I’ve had a great time here….I’ve met up with some old friends and made some great new ones, and now I’m heading back to the UK. Back to a place that's so technologically retarded in comparison and full of rude, uncaring people (O_o)

(I'd like to know what it is that Japanese people like about Britain, please tell me!)

We arrive at Chitose in plenty of time, and I go through all the usual airporty* stuff that you do at airports before boarding the flight to Narita.

The lack of sleep earlier this morning is beginning to take its toll and I struggle to keep my eyes open. I entertain myself by watching the stewardesses trying to sell hats and bags and general 'stuff’ from the ANA Sky Shop catalogue.

Touch down in Tokyo! Thankfully my case is put directly on the flight back to London so that’s one less thing that I have to worry about. I manage to find out where I hand back my mobile pretty easily and even find my way to the departure gate without too much hassle.

I wait in the departure lounge for the flight to London to start boarding. Unfortunately there’s a 45 minute delay. I just want to get on the flight and sleep. While I wait, I take a few photos of the planes that I can see outside (including a JAL one emblazoned with the Japanese football team Samurai Blue)

Yay! Time to board. I find my seat (it’s an exit seat by the window! Cool!) and get a copy of the Japan Times from a steward with a European accent usually reserved for the villain in a James Bond film who is sporting very similar hair to Jean Claude Van Damme.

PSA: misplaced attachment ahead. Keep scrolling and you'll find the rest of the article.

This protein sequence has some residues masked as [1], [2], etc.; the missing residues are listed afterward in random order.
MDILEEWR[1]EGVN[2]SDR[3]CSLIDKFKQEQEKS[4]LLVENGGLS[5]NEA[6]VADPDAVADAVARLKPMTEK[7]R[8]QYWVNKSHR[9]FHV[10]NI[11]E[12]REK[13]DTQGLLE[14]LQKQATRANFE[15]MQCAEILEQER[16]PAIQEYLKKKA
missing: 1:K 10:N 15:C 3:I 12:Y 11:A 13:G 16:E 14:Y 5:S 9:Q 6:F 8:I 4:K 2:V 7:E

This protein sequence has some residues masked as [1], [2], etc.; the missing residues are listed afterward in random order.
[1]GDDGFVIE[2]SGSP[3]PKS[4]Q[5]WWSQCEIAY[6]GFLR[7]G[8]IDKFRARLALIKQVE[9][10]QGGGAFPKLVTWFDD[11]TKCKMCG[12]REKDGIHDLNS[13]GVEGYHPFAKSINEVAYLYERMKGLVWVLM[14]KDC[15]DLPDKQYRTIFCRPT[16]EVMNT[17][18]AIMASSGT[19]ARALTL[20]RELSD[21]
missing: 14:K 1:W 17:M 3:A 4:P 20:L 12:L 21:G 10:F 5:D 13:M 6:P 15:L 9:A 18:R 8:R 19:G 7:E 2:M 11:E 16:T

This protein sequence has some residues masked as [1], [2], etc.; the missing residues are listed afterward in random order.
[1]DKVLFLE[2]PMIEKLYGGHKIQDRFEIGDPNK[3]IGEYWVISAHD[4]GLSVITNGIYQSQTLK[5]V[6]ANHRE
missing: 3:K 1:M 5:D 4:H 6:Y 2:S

I grip the seat as the plane gets ready for take off, picking up more speed as it hurtles along the runway. The ground disappearing beneath us as it’s up, up into the air!!! WoooHooo!

Eleven hours are spent in the usual mixture of eating, sleeping, going to the toilet, more eating, looking at your watch and realising that you still have 8 hours flying time to go etc, and then the final descent (which is a bit scary as the Millennium Dome looks like it could be far too near to the undercarriage as you fly over it) for landing at Heathrow.

Off the plane, and a long walk through the Terminal to pick up my case followed by more boring airporty stuff.

I stop before the guy at passport control:

“How are you?” he asks.